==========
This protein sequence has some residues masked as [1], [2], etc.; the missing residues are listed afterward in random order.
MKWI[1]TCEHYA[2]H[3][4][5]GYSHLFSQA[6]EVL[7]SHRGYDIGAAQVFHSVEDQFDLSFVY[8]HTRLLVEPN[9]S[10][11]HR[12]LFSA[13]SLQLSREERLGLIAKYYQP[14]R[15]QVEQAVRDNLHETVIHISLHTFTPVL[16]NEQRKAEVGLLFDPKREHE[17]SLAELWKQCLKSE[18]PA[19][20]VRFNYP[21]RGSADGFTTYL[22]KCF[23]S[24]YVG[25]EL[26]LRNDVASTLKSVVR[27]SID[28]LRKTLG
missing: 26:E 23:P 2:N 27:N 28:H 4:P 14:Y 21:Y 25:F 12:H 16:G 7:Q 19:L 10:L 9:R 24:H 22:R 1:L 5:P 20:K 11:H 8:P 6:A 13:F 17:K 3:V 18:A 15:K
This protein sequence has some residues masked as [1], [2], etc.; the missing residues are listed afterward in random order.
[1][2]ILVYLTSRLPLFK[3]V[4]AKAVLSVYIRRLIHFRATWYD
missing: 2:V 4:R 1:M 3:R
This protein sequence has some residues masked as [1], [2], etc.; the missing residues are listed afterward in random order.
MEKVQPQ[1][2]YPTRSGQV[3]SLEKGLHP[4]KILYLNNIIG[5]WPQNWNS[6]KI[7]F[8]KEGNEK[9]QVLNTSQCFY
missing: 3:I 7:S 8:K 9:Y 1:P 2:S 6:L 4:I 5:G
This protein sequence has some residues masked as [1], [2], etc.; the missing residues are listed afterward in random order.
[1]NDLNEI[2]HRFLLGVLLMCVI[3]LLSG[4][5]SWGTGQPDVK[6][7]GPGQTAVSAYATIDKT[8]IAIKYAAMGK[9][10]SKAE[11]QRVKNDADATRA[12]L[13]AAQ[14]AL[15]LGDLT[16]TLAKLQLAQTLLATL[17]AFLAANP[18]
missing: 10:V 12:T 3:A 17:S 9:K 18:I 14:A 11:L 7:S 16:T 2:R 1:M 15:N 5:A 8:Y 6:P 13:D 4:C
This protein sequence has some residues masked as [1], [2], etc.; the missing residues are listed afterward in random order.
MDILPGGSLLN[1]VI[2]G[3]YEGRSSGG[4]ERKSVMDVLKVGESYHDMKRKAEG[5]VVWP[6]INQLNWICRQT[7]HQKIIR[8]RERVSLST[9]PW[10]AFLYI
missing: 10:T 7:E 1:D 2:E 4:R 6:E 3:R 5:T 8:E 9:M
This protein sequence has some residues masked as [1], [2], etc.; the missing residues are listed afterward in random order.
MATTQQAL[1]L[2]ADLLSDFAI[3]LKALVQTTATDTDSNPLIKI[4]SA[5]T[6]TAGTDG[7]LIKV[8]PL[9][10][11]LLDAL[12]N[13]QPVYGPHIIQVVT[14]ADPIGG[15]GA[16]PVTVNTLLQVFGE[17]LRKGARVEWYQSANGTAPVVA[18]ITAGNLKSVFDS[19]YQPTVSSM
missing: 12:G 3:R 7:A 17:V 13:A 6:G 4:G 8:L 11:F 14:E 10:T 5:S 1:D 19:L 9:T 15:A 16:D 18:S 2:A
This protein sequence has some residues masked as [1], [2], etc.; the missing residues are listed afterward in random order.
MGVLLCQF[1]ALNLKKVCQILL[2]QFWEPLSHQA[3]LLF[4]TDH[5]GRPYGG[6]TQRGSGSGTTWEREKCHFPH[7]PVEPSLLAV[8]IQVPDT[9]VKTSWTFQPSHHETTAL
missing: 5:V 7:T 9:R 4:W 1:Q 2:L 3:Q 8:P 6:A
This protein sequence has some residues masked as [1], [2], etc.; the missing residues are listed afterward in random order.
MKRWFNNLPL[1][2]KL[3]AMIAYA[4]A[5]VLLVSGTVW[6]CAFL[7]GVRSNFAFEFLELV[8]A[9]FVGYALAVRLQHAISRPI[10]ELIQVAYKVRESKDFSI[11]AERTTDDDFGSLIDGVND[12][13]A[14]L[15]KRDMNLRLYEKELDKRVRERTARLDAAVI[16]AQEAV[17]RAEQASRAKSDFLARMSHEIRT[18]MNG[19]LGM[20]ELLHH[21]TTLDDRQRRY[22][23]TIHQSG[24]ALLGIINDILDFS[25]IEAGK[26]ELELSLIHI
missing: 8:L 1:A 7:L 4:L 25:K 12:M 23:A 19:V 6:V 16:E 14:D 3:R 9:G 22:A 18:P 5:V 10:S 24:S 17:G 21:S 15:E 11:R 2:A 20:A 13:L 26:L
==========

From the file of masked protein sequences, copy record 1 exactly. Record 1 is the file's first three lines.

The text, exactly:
This protein sequence has some residues masked as [1], [2], etc.; the missing residues are listed afterward in random order.
MKWI[1]TCEHYA[2]H[3][4][5]GYSHLFSQA[6]EVL[7]SHRGYDIGAAQVFHSVEDQFDLSFVY[8]HTRLLVEPN[9]S[10][11]HR[12]LFSA[13]SLQLSREERLGLIAKYYQP[14]R[15]QVEQAVRDNLHETVIHISLHTFTPVL[16]NEQRKAEVGLLFDPKREHE[17]SLAELWKQCLKSE[18]PA[19][20]VRFNYP[21]RGSADGFTTYL[22]KCF[23]S[24]YVG[25]EL[26]LRNDVASTLKSVVR[27]SID[28]LRKTLG
missing: 26:E 23:P 2:N 27:N 28:H 4:P 14:Y 21:Y 25:F 12:H 16:G 7:Q 19:L 10:L 9:R 24:H 22:R 1:L 5:P 20:K 11:H 8:P 6:A 13:F 17:K 3:V 18:A 15:K